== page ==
A short focus on life and deeds of poet Sufia Kamal (1911-1999)
Published: 12:41 AM, 20 June 2020 Updated: 10:59 AM, 20 June 2020
Today is 20th June, the 110th birthday of poet Sufia Kamal. This year the day is being observed virtually out of all formalities, in the wake of novel coronavirus (COVID-19) outbreak across the country.
A pioneer in the movement for women emancipation, Sufia Kamal was born on June 20, 1911, in the Shayestabad Nawab family in Barishal.
During her childhood, women’s education was prohibited and she could not afford to get academic education. Nevertheless, she learned Bengali, Hindi, Urdu, and Arabic languages at home.
In 1918, she went to Kolkata with her mother where she came to meet with Begum Rokeya.
She was first married at the age of 11 to her cousin Syed Nehal Hossain who was a law student. They had a daughter named Amena Kahar. Nehal Hossain Hossain died in 1932. Five years later, Sufia married Kamaluddin Ahmed.
Kamal later had two other daughters, Sultana Kamal and Saida Kamal, and two sons Shahed Kamal and Sajed Kamal.
In 1925, Sufia Kamal met Mahatma Gandhi, who inspired her to wear simple clothing.
Kamal’s first poem, Bashanti (Of Spring), was published in Saogat magazine in 1926. In 1931, she became the first Bengali Muslim female to be a member of the Indian Women Federation.
A short story Shainik Bodhu which Kamal wrote was published in a local paper in 1923.
In 1937, she published her first collection of short stories, Keyar Kanta (Thorns of the Keya Tree).
Her literary career took off after her first poetry publication. Her first book of poems, Sanjher Maya (Evening Enchantment), came out in 1938, bearing a foreword from Kazi Nazrul Islam and attracting praise from Rabindranath Tagore.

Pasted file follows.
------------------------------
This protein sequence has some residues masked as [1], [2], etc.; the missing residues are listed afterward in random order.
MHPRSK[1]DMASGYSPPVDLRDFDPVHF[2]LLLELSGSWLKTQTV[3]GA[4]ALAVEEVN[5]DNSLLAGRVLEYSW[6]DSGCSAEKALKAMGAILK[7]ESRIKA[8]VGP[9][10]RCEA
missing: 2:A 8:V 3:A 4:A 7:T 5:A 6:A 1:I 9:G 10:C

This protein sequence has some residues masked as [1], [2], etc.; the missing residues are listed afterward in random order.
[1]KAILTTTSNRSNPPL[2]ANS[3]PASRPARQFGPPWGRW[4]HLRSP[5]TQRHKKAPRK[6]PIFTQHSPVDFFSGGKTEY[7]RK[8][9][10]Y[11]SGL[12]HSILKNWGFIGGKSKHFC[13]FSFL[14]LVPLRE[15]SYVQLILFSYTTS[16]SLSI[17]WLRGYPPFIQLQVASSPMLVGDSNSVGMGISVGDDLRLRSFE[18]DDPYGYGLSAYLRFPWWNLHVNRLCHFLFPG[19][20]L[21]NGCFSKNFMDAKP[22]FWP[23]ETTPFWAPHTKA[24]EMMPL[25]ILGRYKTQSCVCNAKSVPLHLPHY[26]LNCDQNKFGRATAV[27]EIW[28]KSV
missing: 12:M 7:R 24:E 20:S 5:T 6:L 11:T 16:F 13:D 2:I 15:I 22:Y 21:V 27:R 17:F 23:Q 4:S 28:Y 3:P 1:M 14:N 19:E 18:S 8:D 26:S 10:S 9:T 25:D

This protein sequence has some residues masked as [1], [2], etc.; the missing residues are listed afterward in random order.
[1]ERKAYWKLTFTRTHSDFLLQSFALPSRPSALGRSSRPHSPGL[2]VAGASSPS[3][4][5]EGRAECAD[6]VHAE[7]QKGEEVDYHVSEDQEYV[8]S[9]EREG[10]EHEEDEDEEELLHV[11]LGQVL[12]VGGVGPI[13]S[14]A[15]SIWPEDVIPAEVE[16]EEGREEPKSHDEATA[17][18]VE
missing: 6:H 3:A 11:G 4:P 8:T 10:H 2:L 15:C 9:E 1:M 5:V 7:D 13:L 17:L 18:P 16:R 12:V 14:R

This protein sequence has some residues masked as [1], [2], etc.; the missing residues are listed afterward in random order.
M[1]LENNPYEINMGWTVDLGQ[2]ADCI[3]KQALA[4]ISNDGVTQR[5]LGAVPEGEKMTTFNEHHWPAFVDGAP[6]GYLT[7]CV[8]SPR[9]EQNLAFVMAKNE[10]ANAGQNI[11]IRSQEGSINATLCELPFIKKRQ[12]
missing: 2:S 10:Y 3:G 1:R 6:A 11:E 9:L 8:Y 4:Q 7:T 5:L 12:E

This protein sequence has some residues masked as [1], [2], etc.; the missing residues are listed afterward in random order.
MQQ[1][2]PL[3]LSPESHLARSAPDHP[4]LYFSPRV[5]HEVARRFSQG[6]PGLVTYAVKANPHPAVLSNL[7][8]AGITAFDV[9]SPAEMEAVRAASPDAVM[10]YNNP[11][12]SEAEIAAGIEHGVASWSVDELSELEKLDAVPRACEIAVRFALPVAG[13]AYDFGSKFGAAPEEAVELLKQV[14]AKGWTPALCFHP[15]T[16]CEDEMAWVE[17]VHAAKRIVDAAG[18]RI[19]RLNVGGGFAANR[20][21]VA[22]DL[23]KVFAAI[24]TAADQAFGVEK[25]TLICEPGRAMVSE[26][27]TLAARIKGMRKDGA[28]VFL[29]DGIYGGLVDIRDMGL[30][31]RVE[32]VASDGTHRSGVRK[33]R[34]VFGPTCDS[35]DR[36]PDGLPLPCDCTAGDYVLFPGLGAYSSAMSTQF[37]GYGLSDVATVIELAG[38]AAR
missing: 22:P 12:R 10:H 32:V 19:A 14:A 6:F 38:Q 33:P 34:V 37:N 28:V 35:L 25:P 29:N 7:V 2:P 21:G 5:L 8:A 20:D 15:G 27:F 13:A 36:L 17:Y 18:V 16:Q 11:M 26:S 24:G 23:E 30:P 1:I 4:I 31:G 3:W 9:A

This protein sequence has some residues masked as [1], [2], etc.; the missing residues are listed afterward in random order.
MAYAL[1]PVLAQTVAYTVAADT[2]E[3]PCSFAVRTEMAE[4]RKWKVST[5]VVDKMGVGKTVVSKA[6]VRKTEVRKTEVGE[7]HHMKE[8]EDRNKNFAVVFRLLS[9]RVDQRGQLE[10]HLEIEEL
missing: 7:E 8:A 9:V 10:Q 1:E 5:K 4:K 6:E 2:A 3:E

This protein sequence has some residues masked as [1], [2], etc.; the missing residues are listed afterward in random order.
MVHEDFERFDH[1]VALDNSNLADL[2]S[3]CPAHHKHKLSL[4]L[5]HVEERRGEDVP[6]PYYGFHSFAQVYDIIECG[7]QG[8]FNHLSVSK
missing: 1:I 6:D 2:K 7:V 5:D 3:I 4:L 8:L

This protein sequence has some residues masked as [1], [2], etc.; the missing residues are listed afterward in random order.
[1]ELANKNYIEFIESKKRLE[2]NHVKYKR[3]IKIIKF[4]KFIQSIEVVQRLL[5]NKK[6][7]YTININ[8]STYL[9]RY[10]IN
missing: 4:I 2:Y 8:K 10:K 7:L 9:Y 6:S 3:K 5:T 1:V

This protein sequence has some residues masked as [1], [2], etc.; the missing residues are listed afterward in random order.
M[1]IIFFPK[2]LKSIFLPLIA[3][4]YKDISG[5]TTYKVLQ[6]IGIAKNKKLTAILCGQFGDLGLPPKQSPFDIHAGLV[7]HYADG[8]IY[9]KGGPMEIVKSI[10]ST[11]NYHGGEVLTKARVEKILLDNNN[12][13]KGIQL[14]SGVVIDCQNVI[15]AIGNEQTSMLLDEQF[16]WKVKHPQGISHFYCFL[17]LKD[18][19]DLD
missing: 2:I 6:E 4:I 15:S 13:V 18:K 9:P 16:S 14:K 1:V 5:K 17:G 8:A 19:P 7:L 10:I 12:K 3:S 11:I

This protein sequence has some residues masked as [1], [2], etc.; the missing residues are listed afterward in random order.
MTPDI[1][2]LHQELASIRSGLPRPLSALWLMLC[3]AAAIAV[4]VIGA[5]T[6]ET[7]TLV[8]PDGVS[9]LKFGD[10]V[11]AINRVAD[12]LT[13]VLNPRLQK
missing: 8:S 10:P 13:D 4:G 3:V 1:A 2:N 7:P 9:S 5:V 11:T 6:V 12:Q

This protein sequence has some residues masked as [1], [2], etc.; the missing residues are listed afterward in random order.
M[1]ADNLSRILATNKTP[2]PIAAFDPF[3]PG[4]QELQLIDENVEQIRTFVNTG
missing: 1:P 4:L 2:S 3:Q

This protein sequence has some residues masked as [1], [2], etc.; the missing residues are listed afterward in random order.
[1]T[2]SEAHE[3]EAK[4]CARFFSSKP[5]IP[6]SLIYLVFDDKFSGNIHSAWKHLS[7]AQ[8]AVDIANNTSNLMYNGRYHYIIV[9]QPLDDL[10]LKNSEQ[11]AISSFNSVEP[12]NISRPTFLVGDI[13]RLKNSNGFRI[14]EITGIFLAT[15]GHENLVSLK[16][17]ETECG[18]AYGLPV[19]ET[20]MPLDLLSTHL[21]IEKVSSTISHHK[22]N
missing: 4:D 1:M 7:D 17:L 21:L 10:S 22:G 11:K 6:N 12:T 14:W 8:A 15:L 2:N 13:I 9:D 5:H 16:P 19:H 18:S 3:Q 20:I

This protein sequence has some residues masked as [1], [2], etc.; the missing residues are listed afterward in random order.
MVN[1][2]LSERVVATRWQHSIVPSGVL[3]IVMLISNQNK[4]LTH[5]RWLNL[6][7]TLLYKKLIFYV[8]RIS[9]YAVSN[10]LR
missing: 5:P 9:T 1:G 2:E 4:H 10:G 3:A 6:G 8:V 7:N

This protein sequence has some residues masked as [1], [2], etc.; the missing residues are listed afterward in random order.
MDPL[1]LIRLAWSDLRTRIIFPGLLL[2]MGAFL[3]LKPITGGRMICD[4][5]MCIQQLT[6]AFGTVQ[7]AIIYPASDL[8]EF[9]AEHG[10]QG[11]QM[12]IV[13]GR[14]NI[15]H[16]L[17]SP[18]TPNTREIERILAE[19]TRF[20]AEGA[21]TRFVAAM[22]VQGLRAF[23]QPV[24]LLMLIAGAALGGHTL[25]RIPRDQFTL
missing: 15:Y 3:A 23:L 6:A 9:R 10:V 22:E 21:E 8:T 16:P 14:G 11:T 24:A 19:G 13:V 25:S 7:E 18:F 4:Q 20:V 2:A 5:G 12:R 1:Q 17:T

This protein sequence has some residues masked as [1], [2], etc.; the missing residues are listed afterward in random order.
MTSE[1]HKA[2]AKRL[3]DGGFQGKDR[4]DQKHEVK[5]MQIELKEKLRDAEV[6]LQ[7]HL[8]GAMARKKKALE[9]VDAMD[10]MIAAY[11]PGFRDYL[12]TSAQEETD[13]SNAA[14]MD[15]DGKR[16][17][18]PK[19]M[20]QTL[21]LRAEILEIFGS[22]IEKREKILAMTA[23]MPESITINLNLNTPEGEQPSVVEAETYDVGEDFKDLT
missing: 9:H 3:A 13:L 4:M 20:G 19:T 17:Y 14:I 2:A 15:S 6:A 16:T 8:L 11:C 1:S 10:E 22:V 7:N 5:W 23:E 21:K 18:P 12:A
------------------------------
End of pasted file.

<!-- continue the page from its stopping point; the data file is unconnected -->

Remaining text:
In 1947, Kamal became the founding editor of the Begum, a weekly magazine specialized on women’s issues which was published by Mohammad Nasiruddin.
In October of that year after the partition of India she came to Dhaka. During a huge clash between Hindu and Muslim of that time Kamal worked for their friendship and joined in peace committee.
In 1948, when Purbo Pakistan Mohila Committee formed, she became its chairman.
Kamal’s activism continued in 1952, with the Language Movement. In 1961, when the Pakistani government banned Rabindra Sangeet (Songs of Rabindranath Tagore), she became involved in the movement among Bengalis that ensued in 1961.
During the mass uprising in 1969, which demanded the resignation of Pakistani military general Ayub Khan, she promoted the cause by forming Mohila Sangram Parishad (Women’s Struggle Group).
In later life, she made women’s rights her top priority and headed Bangladesh’s largest women’s organization, Mahila Parishad, for many years.
She did not see the oppression of women as solely a class issue. She was also the first Chairperson of BRAC (1972–1980).
Kamal was instrumental in getting the first women’s dormitory of Dhaka University to be named Rokeya Hall, after Begum Rokeya.
She died in 1999 and was the first woman to be given a state funeral in Bangladesh.